Observing the concentration in Alberto Atalla’s class was a joy. “Fold 1 cm in here and 1 cm in there and then iron it. Then you can top stitch. Fold over the end and stitch – you can tuck it inside or leave out. You can stitch by hand or do embellishment – it’s your design! I’ve done a zig zag in here and a zig zag in there”, he explained to the group. The students all had a think and looked again at the examples as they took control of their choices of design for this delightful wrap skirt.
Who would have thought from a single set of measurements that you could make so many different skirts? Students had all cut their skirt designs without a pattern, using measurements taken earlier in the day and working directly onto the fabric. Following step by step instructions with carefully prepared samples, Alberto’s six students were on a mission to create an individually designed wrap skirt for any occasion. There were festival skirts, embellished felt wraps, long beach draping versions and dinky little Summer numbers that swirl and spin in the breeze! You could make a more formal version too – the choices were seemingly endless. And all a perfect fit of course, as the cutting element of this class meant each one was bespoke to the wearer.
“What did you make your strings out of?” one asked. “Just the spare material from the main skirt body” another replied. Students talked amongst themselves showing each other how they had tackled some of the elements of the design. Others were so engrossed in the work that they ignored the lunch bell altogether!
All the students made the first cut from calico – a lightweight and inexpensive material that is really easy to sew and to work with. Then they can get started on their actual designs once the pattern is a perfect fit and style. “He’s even got us doing school maths” one student confided! On the blackboard was a lovely set of calculations using Pi to get the right diameter aperture for the waist….. This was a great workshop that really got both the brain and the hands working, and all students gave Alberto EXCELLENT scores for his patient and inspiring tuition. We can’t wait for Alberto to return with his next exciting project!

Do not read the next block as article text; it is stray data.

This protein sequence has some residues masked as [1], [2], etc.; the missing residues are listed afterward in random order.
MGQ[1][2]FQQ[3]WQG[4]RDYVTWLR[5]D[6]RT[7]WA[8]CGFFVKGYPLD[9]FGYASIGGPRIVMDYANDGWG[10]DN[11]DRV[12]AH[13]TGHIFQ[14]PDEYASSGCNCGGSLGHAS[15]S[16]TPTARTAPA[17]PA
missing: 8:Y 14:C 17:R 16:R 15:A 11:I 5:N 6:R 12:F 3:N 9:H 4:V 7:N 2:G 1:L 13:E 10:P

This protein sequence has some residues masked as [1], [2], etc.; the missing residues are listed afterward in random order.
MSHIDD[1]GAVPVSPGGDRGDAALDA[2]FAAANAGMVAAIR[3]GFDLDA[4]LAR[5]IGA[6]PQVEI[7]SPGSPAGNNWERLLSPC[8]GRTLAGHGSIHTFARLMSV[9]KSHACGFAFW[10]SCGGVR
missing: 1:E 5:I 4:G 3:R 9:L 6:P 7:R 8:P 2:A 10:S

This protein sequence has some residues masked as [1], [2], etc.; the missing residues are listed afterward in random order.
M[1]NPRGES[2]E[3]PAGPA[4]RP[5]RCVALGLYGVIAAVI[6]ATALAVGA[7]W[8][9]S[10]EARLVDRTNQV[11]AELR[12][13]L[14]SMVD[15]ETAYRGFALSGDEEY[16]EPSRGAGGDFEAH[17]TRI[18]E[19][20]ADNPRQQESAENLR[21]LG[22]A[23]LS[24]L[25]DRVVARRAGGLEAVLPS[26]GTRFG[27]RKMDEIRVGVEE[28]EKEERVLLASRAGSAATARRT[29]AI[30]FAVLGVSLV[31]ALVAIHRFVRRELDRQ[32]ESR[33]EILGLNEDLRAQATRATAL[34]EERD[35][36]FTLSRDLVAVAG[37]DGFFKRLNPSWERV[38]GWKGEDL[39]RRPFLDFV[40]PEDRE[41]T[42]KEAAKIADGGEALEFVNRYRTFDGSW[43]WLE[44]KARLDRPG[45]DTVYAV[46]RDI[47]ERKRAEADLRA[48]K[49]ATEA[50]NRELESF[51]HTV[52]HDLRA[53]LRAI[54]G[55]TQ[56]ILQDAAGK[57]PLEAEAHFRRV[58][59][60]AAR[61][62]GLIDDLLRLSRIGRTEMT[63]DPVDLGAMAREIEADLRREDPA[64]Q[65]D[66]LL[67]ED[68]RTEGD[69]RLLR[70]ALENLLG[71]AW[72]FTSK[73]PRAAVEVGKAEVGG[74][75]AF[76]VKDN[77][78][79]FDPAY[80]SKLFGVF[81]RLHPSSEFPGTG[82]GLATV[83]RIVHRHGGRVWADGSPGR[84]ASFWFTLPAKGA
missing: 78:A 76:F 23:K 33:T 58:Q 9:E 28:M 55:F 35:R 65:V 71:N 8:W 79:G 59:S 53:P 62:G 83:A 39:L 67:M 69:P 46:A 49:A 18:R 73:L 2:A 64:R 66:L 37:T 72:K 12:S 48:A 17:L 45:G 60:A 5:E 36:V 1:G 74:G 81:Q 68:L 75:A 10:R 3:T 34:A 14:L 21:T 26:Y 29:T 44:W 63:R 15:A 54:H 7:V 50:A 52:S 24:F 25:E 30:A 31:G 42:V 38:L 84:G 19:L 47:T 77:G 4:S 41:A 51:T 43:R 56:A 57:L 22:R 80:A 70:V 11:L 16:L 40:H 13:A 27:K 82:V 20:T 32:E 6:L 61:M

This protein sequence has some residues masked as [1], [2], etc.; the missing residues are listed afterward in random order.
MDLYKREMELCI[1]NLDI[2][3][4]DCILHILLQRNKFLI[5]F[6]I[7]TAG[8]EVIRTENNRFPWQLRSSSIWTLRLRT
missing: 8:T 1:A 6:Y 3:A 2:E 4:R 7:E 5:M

I gate-crashed an interview which Sue Pearl was giving to one of her students recently. Hannah Lithgow, the keen student, was studying for her A levels including A level Art, along with Biology and Geography. As part of this, Hannah's doing an EPQ (Extended Project Qualification) in Dyeing with Flower Pigments on Silk. She was looking at how effective certain methods of mordanting are, amongst other nuances of technique, and had some hypotheses to test with Sue, the seasoned expert in this field. The conversation was fascinating. I was listening in to an eager young mind, wanting to push the boundaries of eco-dyeing techniques, experimenting with both new and traditional ways of doing things.
We were joined at Ardington School of Crafts in September by the delightful Richard Box for another exposé of his artistic talents. He is so popular with our students, whether for his Drawing for the Terrified, Painting for the Petrified or Machine Embroidery (also known as free-stitching) courses, and it’s easy to see why. Richard has a very easy going and fun style of teaching that it is difficult not to love!
Here’s how he describes today’s Daisies workshop:
“I show the students how to start by whizzing about on my sewing machine. Go slowly I say, breathe and smile radiantly while you are at it! The smiling means they don't jerk – you need a nice, smooth action for this work”. Richard is hardly going slowly at this point as he demonstrates, but then he has been practicing for a few years now, and he makes it look so simple. With the correct foot for your sewing machine (a darning or free-motion foot), you really can whizz up an exciting piece of stitchery.
Do you know your warp from your weft?
There’s an easy way to remember which is which. Weft goes Left to Right, so that means the Warp is the one that runs vertically through the fabric, and generally needs to be stronger because it gets stretched onto the loom. Our expert weaver, Angela Pawlyn, talks through how she got started in weaving and what influences her work.
Angela got started when she and her mum went to the lake district after her father died. Her mum started to study weaving, spinning and natural dyeing, and Angela has since taken on all of her mum’s equipment and is now a prolific weaver. She has done some work with Martin Weatherhead, a full-time designer craftsman in Pembrokeshire who teaches weaving. His methods of threading up the loom are the ways which Angela has adopted.